Way back in the prehistoric era, people used to watch movies in their cars. They did this at a place called a Drive-In Theater. It was so long ago, that cars were propelled by feet, pet dinosaurs were a thing, and they ate Bronto ribs instead of popcorn.
I simply redesigned the Amazon Fire Cube to look like a Drive-In speaker. The Fire Cube streams movies and has a smart speaker built-in, so I thought it was a good match. The volume knob is at the bottom, just like the original Drive-In speakers. The device should be all shiny and chrome, but I felt that was a bit much.
The THOR Hammer Tool Set was recently given the mini treatment, thought I’d do the same for the He-Man power bar that I posted a few years ago. This time the power sword is a compact USB wall adapter that also doubles as a Nite Lite.
I wanted this to be illuminated to simulate the “I have the POWER” sequence. It lights up when something is plugged-in, or automatically at night thanks to a light sensor.
The power prongs fold down to make this convenient for travel. A purple variant for Skeletor could also be done, something I didn’t mention in that power bar post. In hindsight I would also like the old power bar design to be illuminated, like this other power bar I designed.
This is a smaller version of a design I posted a few years ago, this time it’s for a single HDMI-based device. It allows you to switch between several devices without having to go behind the TV.
If you’re juggling a bunch of devices this would be extremely handy. Nowadays there are many plug-and-play consoles, clone consoles, video game dongles (from AtGames and Arcade 1UP), streaming devices, single board computers, and soon: gaming handhelds with HDMI output (the upcoming Analogue Pocket). Almost all of these are powered by USB too.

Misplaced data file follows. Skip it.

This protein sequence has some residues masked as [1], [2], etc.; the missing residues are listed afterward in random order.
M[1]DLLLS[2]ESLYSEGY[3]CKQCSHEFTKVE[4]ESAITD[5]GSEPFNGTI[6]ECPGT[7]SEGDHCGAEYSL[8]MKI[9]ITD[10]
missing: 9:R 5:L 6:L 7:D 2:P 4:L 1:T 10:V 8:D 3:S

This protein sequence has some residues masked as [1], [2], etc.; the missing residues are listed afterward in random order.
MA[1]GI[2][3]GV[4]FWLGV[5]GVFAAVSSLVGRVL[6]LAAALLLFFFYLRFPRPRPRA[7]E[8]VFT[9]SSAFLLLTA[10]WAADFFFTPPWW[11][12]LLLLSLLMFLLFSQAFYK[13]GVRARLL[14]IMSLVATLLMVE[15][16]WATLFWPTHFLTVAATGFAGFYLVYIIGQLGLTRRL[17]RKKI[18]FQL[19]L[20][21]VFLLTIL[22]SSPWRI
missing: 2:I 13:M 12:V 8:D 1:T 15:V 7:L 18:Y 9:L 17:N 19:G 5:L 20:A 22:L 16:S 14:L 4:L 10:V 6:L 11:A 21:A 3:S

Most of these devices would benefit from a power switch, especially those game dongles which stay powered-on until unplugged (seen in the example below). So I included a humorous kill switch for the robot:
The robot’s body moves like a lever, so powering off this device makes it appear as though you are also deactivating the robot. The arms are loose and swivel freely, the LED eyes indicate power.
Cocktail arcade cabinets have been around for decades, but they are usually for 1 or 2 players. I believe there are enough games to enable a 4-player tabletop version.
This gadget is made possible by an IPS display, a superior display that can be seen clearly from all angles. I also want to include rotary joysticks, which can be toggled like a joystick for regular games (Pac-Man), or rotated for spinner games (Pong). The rotary joystick can be a button as well.
Continue reading ➞ 4-Player Tabletop Arcade
A popular item these days are “mini docks” for the Nintendo Switch, where you transplant the internals of the Switch dock into a much smaller case. The mini docks are very compact, and they do not scratch the screen when docking the console.
I think it would be great if such a dock looked like the NES Game Genie, mostly because the extending bracket makes for a good easel. Does anyone else miss cheat codes? It used to be such a big deal in gaming.
The one party trick I would include is that the case also stores the GameCube controller adapter, hidden behind the flap:
The GameCube adapter isn’t essential to everyone, so the space could be used for storing game carts or other small accessories.
Remember when the Xbox 360 launched and the console featured interchangeable faceplates? It was a neat idea inspired by cellphones of the era, but it didn’t catch on sales-wise and the faceplates were nixed after a few years.
Continue reading ➞ Lightplates Concept
In my opinion the Atari joystick controller is a bit too unwieldy, only because the games you are playing with it are very simple (like Pac-Man or Galaga). A one-handed controller would be ideal for a more relaxed gaming session, or to play and eat Doritos at the same time.
Continue reading ➞ One-Handed Atari Controller